November 15, 2019
Kate Lester of Kate Lester Interiors was approached by clients who had already done a major renovation – a decade ago. While they loved the layout of their home and the installed materials were of good quality, the previous renovation was so on-trend at the time that it was now outdated. Lester’s goal for their second renovation was to ensure they did not have to renovate again anytime soon.
“Our clients’ main concern was to keep the home crisp, clean and classic,” said Lester, who is based out of Hermosa Beach, Calif. “Natural wood tones, white-based marbles and a really neutral, simple palette anchored the design.”
A Lasting Look
The main idea of this remodel was to keep some of the home’s more interesting details – like the archway in the kitchen – but to remove anything unnecessary. The clients’ believed the first and most important elimination needed to be a load-bearing wall cutting the kitchen off from the living space. However, Lester was not convinced it would be worth the cost.
“I knew that if we were to rethink the materials for flooring, countertops and all of the paint and molding details, we would be able to transform the space without the investment of relocating a structural beam,” said the designer, who used AutoCAD to design this space.
A coat of white paint throughout – including on the walls and ceiling – changed the entire feel of the home. Heavy crown moldings, dark flooring and outdated columns were also removed. The dated cabinetry was updated when the designer removed excess decorative wood elements, which she said enabled them to simplify and modernize the look of the space without replacing everything.
According Lester, simplicity was key to reworking the cabinetry well. They replaced the multiple bullnose details and heavy crown with a thin, flat molding. This infused a touch of elegance and Spanish flair without making the space feel too serious or heavy.
“We threw around names like ‘Spanifornia’ and ‘Modern French Chateau’ while we came up with concept for this space,” she added.
The resulting palette feels clean and relaxing, with an overall soft white throughout, touches of light wood in the exposed beams and flooring and matte black on the hardware. For the countertop, real marble was out of the question because the clients were avid wine connoisseurs and love to entertain. Instead, the designer chose a porcelain top that mimics marble.
“Now our clients won’t have to worry about citrus, wine or entertaining guests and got the look of a gorgeous Calcatta marble,” said Lester, explaining that this overall white and simple look allowed the client’s furnishings, rugs and vintage art and accessories to take center stage.
Freshening Up the Bathroom
Like the kitchen, the master bathroom had also been updated 10 years ago but now seemed dark and dated.
“The layout in this space was just – for lack of a better term – wonky,” said Lester.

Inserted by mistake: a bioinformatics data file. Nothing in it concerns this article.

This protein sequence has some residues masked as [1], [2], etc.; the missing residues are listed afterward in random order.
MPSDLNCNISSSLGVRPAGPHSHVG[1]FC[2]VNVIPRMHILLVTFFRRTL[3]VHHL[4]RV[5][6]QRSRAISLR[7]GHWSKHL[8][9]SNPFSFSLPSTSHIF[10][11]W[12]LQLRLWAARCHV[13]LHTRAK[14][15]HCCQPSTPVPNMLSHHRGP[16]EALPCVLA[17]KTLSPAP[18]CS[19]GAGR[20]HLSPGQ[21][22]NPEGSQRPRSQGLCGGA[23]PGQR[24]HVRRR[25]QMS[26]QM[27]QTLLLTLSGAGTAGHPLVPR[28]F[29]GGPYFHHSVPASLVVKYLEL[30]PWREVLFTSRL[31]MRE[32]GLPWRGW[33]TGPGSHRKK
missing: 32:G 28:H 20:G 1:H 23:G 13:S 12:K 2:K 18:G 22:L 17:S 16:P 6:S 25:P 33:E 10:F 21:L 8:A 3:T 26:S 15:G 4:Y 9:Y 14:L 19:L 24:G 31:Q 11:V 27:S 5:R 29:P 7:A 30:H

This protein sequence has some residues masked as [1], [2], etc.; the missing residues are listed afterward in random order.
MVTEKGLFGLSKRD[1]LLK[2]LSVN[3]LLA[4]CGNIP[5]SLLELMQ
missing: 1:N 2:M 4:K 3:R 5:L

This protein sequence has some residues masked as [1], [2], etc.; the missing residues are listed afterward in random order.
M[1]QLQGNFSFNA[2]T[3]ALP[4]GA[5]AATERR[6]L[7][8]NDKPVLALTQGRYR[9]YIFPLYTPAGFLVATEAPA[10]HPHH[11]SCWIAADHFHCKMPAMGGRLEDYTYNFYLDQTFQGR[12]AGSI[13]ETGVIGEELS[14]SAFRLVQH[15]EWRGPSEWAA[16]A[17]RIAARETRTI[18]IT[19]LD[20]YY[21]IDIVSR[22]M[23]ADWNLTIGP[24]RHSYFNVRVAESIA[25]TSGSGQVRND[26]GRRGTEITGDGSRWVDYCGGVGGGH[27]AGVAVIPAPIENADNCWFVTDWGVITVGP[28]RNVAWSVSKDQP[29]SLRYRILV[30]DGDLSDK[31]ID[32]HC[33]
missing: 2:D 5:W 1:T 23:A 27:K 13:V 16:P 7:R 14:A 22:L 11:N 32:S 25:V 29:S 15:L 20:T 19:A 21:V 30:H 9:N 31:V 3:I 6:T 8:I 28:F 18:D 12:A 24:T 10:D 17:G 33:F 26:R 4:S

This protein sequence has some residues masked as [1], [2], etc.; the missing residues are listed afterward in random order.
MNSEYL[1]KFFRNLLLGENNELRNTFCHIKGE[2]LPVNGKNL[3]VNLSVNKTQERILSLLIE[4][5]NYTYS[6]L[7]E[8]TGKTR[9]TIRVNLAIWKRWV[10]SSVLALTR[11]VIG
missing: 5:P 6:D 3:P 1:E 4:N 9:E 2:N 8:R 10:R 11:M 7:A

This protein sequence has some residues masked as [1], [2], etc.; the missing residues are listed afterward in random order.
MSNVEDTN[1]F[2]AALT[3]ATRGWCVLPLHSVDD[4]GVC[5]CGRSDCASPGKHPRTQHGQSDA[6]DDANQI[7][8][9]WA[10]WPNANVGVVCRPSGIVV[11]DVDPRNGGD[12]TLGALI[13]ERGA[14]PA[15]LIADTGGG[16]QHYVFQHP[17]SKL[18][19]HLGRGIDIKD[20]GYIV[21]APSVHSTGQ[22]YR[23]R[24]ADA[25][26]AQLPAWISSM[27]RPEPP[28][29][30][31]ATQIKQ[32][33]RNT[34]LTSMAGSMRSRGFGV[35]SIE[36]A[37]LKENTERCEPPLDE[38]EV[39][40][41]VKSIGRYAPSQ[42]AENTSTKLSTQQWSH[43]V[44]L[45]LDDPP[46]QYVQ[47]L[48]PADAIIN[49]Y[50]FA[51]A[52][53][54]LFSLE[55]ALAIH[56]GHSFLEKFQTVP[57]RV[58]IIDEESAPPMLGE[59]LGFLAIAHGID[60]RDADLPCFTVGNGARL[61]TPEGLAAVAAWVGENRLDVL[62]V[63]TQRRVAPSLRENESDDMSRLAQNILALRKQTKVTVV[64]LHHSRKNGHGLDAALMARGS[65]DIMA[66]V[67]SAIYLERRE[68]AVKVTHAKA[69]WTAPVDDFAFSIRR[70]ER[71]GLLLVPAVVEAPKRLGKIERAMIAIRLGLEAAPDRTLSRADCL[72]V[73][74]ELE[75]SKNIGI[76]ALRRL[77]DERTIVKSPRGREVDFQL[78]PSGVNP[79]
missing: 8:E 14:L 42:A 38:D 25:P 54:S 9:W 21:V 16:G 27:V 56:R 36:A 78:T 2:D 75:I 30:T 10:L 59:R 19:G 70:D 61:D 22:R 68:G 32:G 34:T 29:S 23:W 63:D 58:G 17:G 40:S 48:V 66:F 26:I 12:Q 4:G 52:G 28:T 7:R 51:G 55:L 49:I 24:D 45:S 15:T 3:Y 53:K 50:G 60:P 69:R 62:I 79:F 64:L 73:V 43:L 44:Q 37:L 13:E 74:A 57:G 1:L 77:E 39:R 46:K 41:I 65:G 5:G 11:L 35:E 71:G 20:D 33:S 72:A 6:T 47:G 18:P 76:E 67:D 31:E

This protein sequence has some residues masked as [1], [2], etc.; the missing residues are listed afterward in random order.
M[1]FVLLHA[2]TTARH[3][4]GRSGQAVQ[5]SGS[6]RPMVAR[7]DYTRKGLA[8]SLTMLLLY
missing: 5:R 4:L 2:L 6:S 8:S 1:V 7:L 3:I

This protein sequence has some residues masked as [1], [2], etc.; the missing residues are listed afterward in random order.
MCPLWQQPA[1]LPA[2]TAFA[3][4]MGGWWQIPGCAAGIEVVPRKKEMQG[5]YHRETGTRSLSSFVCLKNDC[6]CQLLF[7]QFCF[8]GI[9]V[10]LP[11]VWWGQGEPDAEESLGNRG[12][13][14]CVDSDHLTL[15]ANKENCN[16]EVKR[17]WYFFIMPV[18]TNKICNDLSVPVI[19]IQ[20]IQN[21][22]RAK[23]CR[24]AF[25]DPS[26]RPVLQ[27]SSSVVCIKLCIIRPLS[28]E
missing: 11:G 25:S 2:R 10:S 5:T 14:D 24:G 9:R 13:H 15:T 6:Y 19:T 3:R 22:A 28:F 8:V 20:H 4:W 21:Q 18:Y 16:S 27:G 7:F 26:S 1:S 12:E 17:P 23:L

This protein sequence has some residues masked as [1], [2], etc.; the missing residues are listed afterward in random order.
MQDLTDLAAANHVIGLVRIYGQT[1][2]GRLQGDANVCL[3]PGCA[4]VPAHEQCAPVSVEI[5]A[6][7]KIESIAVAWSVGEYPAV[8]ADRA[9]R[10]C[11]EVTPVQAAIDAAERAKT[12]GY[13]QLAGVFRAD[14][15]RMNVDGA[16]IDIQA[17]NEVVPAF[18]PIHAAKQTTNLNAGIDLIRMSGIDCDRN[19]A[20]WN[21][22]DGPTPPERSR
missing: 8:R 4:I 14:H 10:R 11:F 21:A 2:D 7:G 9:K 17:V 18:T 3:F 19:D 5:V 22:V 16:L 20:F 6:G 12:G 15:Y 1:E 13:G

The his-and-hers vanities were separate and small, and the closet access was in close proximity to the shower. This made the designer nervous because she feared the moisture from the shower could be seeping into the closet and destroying the client’s French handbag collection. She then made her first tasks in the bathroom getting them more counterspace and configuring a less damp area for the purses in the closet.
“The challenge in this space was that, again, our clients had done that extensive remodel and had been really concerned with what was trending back then,” she said. “I knew this, so my biggest challenge was to design a concept that felt fresh and unique but also timeless. That means that I wanted them to be able to love this bathroom in 20 years, with only a few minimal tweaks.”
The main personality of the bathroom comes from the flooring, a black, gray and white tile in a geometric pattern. Black-matte fixtures, hardware and mirror frames add another layer of neutral color to the serene bath. A classic white, gray and black marble in the shower and the freestanding tub are the bath’s “wow” factors. The closet on the other side of the wall was reconfigured so the purses have a better home.
To keep the bathroom from feeling too stagnant, bleached wood was used for the vanity. This warms the space, as well as provides depth and dimension that isn’t always present in a bathroom this large.
“We specified these materials long before bleached oak was a ‘thing,’ so there weren’t that many inspiration images to show our client what we were thinking,” said Lester. “The design came together just as we envisioned. It’s bright, sophisticated, unique and effortlessly cool.”
Designer: Kate Lester, Kate Lester Interiors
Photographer: Amy Bartlam
Hardware: Schoolhouse Electric
Lighting: Circa Lighting
Bathtub: Victoria + Albert
Flooring: Artistic Tile
Mirrors: Restoration Hardware
Sconces: Circa Lighting